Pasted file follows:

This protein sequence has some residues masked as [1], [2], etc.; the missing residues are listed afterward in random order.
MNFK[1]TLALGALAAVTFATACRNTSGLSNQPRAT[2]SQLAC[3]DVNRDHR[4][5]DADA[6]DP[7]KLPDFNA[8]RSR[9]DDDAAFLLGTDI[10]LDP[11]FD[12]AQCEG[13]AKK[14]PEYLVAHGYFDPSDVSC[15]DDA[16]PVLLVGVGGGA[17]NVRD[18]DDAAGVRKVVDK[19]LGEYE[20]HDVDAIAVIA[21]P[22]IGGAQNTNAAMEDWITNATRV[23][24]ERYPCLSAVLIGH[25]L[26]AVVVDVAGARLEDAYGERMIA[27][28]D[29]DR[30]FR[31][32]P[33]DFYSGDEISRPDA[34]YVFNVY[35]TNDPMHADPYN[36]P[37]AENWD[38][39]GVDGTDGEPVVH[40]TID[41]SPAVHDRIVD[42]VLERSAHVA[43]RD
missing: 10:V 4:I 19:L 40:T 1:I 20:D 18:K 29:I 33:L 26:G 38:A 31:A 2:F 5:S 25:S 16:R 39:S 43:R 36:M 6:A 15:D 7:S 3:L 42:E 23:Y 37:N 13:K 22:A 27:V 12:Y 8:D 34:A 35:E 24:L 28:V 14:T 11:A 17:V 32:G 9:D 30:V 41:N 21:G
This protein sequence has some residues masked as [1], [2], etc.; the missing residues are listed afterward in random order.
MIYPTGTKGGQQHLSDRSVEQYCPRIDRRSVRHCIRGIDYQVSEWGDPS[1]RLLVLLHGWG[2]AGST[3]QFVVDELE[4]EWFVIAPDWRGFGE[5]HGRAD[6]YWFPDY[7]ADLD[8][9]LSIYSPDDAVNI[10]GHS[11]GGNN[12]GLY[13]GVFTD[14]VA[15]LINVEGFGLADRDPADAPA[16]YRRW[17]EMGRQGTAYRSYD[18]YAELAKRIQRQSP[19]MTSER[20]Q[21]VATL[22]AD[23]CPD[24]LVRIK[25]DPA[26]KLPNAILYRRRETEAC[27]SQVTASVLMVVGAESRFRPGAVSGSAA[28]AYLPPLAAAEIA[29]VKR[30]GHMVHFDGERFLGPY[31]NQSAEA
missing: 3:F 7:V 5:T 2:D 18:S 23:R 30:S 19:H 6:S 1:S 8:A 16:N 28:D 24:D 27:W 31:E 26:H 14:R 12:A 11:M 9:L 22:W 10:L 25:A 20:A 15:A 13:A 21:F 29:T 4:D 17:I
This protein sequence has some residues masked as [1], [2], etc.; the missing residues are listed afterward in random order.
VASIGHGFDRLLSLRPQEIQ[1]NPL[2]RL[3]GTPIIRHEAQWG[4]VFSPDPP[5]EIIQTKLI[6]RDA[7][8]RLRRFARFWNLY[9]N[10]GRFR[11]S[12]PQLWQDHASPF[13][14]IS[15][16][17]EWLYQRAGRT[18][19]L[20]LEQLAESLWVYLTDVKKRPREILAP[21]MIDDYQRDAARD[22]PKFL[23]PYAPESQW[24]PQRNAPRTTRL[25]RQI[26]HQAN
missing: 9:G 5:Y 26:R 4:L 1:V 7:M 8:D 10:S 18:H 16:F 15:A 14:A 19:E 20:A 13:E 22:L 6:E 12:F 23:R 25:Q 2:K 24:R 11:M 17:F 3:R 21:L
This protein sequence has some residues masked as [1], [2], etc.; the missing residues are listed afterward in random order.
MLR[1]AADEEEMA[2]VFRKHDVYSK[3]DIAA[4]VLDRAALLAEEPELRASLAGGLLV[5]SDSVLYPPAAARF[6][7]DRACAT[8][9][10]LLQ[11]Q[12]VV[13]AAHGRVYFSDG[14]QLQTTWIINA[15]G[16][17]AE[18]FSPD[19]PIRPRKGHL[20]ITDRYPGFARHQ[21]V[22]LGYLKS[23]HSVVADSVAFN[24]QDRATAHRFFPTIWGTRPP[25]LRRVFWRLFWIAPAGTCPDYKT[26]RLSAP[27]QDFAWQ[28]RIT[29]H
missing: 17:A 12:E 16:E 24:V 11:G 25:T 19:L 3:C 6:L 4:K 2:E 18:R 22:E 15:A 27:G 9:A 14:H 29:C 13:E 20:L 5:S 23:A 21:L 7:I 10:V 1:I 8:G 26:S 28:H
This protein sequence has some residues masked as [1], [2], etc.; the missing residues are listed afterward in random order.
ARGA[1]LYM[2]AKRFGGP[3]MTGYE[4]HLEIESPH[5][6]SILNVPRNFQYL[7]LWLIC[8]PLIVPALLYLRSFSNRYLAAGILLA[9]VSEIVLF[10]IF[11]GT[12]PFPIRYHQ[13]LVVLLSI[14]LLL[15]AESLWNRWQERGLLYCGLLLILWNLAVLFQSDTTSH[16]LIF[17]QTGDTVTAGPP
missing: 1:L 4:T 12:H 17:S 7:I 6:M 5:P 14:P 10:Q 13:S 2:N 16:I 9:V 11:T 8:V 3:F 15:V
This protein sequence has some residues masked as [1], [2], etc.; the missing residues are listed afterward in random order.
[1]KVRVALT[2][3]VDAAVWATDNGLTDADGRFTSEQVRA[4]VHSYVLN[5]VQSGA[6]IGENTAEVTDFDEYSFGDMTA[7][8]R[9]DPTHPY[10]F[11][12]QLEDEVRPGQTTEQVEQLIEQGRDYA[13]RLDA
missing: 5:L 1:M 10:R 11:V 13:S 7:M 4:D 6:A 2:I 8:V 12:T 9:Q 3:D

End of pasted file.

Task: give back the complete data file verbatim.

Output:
This protein sequence has some residues masked as [1], [2], etc.; the missing residues are listed afterward in random order.
MNFK[1]TLALGALAAVTFATACRNTSGLSNQPRAT[2]SQLAC[3]DVNRDHR[4][5]DADA[6]DP[7]KLPDFNA[8]RSR[9]DDDAAFLLGTDI[10]LDP[11]FD[12]AQCEG[13]AKK[14]PEYLVAHGYFDPSDVSC[15]DDA[16]PVLLVGVGGGA[17]NVRD[18]DDAAGVRKVVDK[19]LGEYE[20]HDVDAIAVIA[21]P[22]IGGAQNTNAAMEDWITNATRV[23][24]ERYPCLSAVLIGH[25]L[26]AVVVDVAGARLEDAYGERMIA[27][28]D[29]DR[30]FR[31][32]P[33]DFYSGDEISRPDA[34]YVFNVY[35]TNDPMHADPYN[36]P[37]AENWD[38][39]GVDGTDGEPVVH[40]TID[41]SPAVHDRIVD[42]VLERSAHVA[43]RD
missing: 10:V 4:I 19:L 40:T 1:I 20:D 18:K 29:I 33:L 26:G 38:A 31:A 2:F 5:S 25:S 16:R 39:S 43:R 36:M 6:A 15:D 7:S 3:L 42:E 23:Y 37:N 13:K 22:A 27:V 12:Y 8:D 34:A 35:E 24:L 28:V 14:T 11:A 17:V 32:G 9:D 30:V 41:N 21:G
This protein sequence has some residues masked as [1], [2], etc.; the missing residues are listed afterward in random order.
MIYPTGTKGGQQHLSDRSVEQYCPRIDRRSVRHCIRGIDYQVSEWGDPS[1]RLLVLLHGWG[2]AGST[3]QFVVDELE[4]EWFVIAPDWRGFGE[5]HGRAD[6]YWFPDY[7]ADLD[8][9]LSIYSPDDAVNI[10]GHS[11]GGNN[12]GLY[13]GVFTD[14]VA[15]LINVEGFGLADRDPADAPA[16]YRRW[17]EMGRQGTAYRSYD[18]YAELAKRIQRQSP[19]MTSER[20]Q[21]VATL[22]AD[23]CPD[24]LVRIK[25]DPA[26]KLPNAILYRRRETEAC[27]SQVTASVLMVVGAESRFRPGAVSGSAA[28]AYLPPLAAAEIA[29]VKR[30]GHMVHFDGERFLGPY[31]NQSAEA
missing: 3:F 7:V 5:T 2:D 18:S 23:R 30:S 19:H 6:S 1:S 8:A 16:N 28:D 24:D 27:W 31:E 26:H 14:R 12:A 11:M 9:L 22:W 10:L 25:A 20:A 15:A 13:A 21:F 29:T 4:D 17:I
This protein sequence has some residues masked as [1], [2], etc.; the missing residues are listed afterward in random order.
VASIGHGFDRLLSLRPQEIQ[1]NPL[2]RL[3]GTPIIRHEAQWG[4]VFSPDPP[5]EIIQTKLI[6]RDA[7][8]RLRRFARFWNLY[9]N[10]GRFR[11]S[12]PQLWQDHASPF[13][14]IS[15][16][17]EWLYQRAGRT[18][19]L[20]LEQLAESLWVYLTDVKKRPREILAP[21]MIDDYQRDAARD[22]PKFL[23]PYAPESQW[24]PQRNAPRTTRL[25]RQI[26]HQAN
missing: 9:G 5:Y 26:R 4:L 1:V 7:M 8:D 10:S 18:H 16:F 15:A 14:A 19:E 20:A 13:E 22:L 6:E 12:F 23:R 25:Q 2:K 24:R 11:M 17:F 3:R 21:L
This protein sequence has some residues masked as [1], [2], etc.; the missing residues are listed afterward in random order.
MLR[1]AADEEEMA[2]VFRKHDVYSK[3]DIAA[4]VLDRAALLAEEPELRASLAGGLLV[5]SDSVLYPPAAARF[6][7]DRACAT[8][9][10]LLQ[11]Q[12]VV[13]AAHGRVYFSDG[14]QLQTTWIINA[15]G[16][17]AE[18]FSPD[19]PIRPRKGHL[20]ITDRYPGFARHQ[21]V[22]LGYLKS[23]HSVVADSVAFN[24]QDRATAHRFFPTIWGTRPP[25]LRRVFWRLFWIAPAGTCPDYKT[26]RLSAP[27]QDFAWQ[28]RIT[29]H
missing: 17:A 12:E 16:E 24:V 11:G 25:T 19:L 3:C 6:L 4:K 2:E 18:R 22:E 15:A 27:G 9:A 14:H 29:C 13:E 20:L 5:S 23:A 21:L 7:I 10:V 1:I 8:G 26:S 28:H
This protein sequence has some residues masked as [1], [2], etc.; the missing residues are listed afterward in random order.
ARGA[1]LYM[2]AKRFGGP[3]MTGYE[4]HLEIESPH[5][6]SILNVPRNFQYL[7]LWLIC[8]PLIVPALLYLRSFSNRYLAAGILLA[9]VSEIVLF[10]IF[11]GT[12]PFPIRYHQ[13]LVVLLSI[14]LLL[15]AESLWNRWQERGLLYCGLLLILWNLAVLFQSDTTSH[16]LIF[17]QTGDTVTAGPP
missing: 1:L 4:T 12:H 17:S 7:I 6:M 5:P 14:P 10:Q 13:S 2:N 16:I 9:V 11:T 8:V 3:F 15:V
This protein sequence has some residues masked as [1], [2], etc.; the missing residues are listed afterward in random order.
[1]KVRVALT[2][3]VDAAVWATDNGLTDADGRFTSEQVRA[4]VHSYVLN[5]VQSGA[6]IGENTAEVTDFDEYSFGDMTA[7][8]R[9]DPTHPY[10]F[11][12]QLEDEVRPGQTTEQVEQLIEQGRDYA[13]RLDA
missing: 5:L 1:M 10:R 11:V 13:S 7:M 4:D 6:A 2:I 8:V 12:T 9:Q 3:D